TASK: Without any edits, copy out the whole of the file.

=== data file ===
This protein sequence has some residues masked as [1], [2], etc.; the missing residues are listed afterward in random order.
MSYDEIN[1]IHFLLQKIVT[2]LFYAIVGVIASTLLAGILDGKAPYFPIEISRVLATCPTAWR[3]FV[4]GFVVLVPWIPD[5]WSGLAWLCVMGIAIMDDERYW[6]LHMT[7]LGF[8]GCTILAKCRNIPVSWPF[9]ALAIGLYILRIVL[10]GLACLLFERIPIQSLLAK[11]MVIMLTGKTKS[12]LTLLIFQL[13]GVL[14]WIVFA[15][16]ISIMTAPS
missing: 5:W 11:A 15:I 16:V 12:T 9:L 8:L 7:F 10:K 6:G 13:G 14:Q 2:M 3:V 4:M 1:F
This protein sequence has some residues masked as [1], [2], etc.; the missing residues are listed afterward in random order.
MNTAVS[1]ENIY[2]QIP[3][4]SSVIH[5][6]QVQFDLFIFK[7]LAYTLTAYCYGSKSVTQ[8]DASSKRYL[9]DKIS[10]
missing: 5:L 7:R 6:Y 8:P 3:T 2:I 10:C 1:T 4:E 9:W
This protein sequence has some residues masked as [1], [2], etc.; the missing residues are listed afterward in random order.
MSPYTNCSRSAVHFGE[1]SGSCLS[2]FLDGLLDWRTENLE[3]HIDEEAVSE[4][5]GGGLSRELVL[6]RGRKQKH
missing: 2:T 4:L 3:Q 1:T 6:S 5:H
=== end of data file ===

This protein sequence has some residues masked as [1], [2], etc.; the missing residues are listed afterward in random order.
MSYDEIN[1]IHFLLQKIVT[2]LFYAIVGVIASTLLAGILDGKAPYFPIEISRVLATCPTAWR[3]FV[4]GFVVLVPWIPD[5]WSGLAWLCVMGIAIMDDERYW[6]LHMT[7]LGF[8]GCTILAKCRNIPVSWPF[9]ALAIGLYILRIVL[10]GLACLLFERIPIQSLLAK[11]MVIMLTGKTKS[12]LTLLIFQL[13]GVL[14]WIVFA[15][16]ISIMTAPS
missing: 5:W 11:A 15:I 16:V 12:T 9:L 8:L 7:F 10:K 6:G 13:G 14:Q 2:M 3:V 4:M 1:F
This protein sequence has some residues masked as [1], [2], etc.; the missing residues are listed afterward in random order.
MNTAVS[1]ENIY[2]QIP[3][4]SSVIH[5][6]QVQFDLFIFK[7]LAYTLTAYCYGSKSVTQ[8]DASSKRYL[9]DKIS[10]
missing: 5:L 7:R 6:Y 8:P 3:T 2:I 10:C 1:T 4:E 9:W
This protein sequence has some residues masked as [1], [2], etc.; the missing residues are listed afterward in random order.
MSPYTNCSRSAVHFGE[1]SGSCLS[2]FLDGLLDWRTENLE[3]HIDEEAVSE[4][5]GGGLSRELVL[6]RGRKQKH
missing: 2:T 4:L 3:Q 1:T 6:S 5:H